Social Sundays: 5 tips for Digital Notebooks in Secondary Social Studies

The 1:1 or digital classroom is on the rise in secondary education.  The debate as to the value from a learning standpoint is debatable, and one I won't address here.  Regardless of your viewpoint, many teachers are either by force or by choice going digital, and interactive notebooks are often an integral part of that switch.  

Using digital notebooks effectively is important.  Digital notebooks can easily become digital worksheets.  Just like pencil and paper notebooks, digital notes should be interactive.  Here are 5 tips from my class that I have found to use digital notebooks effectively:


  1. Keep inquiry alive: digital notebooks are simply an organization tool.  They are not a replacement for inquiry learning. I set up notebooks primarily as a series of questions and activities on individual topics.  In this way students use videos, books, primary sources and more to investigate and respond to these questions. 
  2. Creativity keeps it original:  As in with most aspects of learning, variety in interactive notebooks keeps students engaged.  In addition to responding to individual prompts, digital interactive notebooks might include drag and drop activities, drawing activities, and role play analysis activities to name a few.  
  3. Digital notebooks should work at multiple levels of understanding:  At the lowest level of understanding is knowledge, simple recall.  This is basic labeling or simple responses or even fill in the
    blank.  Digital notebooks can stretch students' understanding of topics to apply knowledge, analyze issues, synthesize and evaluate with different levels of questions and analysis. For example, I use color-coded big idea boxes for big picture questions that go beyond the unit.  These are a great way to make connections to today and between units.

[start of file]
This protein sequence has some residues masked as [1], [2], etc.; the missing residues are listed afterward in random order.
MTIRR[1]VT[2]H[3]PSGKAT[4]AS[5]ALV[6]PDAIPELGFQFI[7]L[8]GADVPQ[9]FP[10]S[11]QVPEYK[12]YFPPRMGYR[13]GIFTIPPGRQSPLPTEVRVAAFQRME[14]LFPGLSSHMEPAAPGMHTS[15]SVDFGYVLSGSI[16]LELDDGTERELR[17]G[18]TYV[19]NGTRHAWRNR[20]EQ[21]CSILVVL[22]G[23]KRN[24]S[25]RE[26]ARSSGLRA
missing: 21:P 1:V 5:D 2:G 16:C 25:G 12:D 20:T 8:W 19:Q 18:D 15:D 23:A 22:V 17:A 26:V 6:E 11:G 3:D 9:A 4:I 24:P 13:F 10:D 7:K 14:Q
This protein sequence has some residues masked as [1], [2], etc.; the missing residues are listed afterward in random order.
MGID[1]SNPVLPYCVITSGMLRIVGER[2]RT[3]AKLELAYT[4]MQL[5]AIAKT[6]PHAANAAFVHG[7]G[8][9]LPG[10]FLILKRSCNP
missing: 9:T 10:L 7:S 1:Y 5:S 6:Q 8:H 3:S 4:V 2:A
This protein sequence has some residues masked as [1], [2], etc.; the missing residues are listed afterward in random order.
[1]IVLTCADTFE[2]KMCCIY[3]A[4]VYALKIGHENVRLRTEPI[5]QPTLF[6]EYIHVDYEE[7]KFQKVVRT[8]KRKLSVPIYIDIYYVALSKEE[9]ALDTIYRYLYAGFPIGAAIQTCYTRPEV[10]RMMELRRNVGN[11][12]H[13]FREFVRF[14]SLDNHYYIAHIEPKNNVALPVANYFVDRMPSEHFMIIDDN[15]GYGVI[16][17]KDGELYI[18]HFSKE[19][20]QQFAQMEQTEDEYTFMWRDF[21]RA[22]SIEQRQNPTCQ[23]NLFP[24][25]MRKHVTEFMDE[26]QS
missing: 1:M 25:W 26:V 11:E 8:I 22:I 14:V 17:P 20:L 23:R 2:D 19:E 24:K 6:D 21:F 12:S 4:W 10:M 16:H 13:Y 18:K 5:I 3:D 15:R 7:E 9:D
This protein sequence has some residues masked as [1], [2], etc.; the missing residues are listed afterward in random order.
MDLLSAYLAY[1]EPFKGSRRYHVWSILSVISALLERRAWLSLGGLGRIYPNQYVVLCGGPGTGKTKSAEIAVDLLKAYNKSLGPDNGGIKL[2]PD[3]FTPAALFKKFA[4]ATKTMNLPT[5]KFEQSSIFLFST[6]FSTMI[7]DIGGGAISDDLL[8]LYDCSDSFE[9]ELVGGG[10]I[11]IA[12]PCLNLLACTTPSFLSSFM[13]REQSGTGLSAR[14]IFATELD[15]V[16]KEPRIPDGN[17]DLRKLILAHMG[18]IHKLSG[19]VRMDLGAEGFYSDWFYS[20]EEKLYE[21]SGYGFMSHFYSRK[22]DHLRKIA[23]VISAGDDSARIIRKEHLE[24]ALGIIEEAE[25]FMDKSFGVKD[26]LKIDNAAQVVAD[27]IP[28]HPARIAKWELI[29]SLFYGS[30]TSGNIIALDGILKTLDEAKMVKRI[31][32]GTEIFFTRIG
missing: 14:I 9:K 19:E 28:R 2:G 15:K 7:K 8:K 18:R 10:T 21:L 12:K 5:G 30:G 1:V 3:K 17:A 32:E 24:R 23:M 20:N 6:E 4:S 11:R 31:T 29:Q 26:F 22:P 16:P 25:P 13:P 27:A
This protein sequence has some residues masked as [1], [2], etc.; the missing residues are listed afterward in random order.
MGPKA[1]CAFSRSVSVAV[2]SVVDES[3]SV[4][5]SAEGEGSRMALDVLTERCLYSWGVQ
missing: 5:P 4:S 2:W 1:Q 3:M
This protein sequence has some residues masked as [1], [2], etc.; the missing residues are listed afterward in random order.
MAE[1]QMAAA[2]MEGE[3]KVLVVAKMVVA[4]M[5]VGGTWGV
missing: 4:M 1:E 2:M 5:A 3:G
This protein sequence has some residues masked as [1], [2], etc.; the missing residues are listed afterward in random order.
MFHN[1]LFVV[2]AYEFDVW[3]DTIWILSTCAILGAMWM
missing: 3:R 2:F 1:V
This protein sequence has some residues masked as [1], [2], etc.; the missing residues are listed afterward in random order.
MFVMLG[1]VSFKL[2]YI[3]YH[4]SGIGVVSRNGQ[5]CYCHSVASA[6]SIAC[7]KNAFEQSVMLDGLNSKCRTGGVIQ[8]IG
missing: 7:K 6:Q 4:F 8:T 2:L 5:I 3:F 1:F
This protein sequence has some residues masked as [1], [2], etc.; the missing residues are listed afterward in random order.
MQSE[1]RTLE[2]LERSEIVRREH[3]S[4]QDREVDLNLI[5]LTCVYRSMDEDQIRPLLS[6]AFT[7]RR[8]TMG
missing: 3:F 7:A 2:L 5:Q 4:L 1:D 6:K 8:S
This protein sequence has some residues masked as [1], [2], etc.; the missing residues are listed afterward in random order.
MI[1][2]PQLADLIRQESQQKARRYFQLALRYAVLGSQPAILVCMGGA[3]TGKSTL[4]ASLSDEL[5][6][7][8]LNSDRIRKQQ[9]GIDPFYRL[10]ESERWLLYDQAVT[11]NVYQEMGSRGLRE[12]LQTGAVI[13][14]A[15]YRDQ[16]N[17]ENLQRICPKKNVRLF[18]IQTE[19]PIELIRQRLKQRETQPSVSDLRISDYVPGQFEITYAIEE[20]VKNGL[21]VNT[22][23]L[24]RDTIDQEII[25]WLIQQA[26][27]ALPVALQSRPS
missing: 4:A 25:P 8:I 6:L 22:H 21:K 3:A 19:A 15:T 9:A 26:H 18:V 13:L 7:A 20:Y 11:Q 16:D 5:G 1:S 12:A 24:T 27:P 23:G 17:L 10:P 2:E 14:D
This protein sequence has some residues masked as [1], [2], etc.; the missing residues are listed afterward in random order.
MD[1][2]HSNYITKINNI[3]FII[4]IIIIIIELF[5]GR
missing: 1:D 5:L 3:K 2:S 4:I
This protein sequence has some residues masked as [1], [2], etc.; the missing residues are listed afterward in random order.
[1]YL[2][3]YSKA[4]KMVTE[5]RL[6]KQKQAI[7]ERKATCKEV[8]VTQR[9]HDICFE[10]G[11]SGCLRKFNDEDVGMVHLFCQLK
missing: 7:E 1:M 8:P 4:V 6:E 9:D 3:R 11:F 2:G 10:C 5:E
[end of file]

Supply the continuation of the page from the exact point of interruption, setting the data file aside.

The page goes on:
4. The end of a notebook is an assessment opportunity: End each unit with a synthesis and evaluation of the notebook.  The last page(s) is an opportunity to assess. When all the unit topics are covered, end the notebook with a unit analysis opportunity.  This is where students reflect on the individual topics of the unit and make connections.  I often use this for my cumulative unit assessment 
  5. Digital notebooks should be both interactive and integrated:
    There is sometimes a push to make every aspect of classrooms digital, but a break from the screens make notebooks better. Digital notebooks are integrated with collaborative activities, role play projects, gallery walks and more.  For example after completing a gallery walk on science and technology in Mesopotamia, students might reflect on the walk in their digital notebook. 

I've said it before...I am unlikely to ever go all digital in my classroom, but digital notebooks can be an effective learning tool if used effectively.  

You can find digital notebooks on your favorite topic here.




Social Sundays is a bi-weekly post sharing tips, ideas, resources, and products for teaching social studies.  If you have questions or think there is something I should share, you can leave me a message in the comments below or at the store in the question and answer section.  

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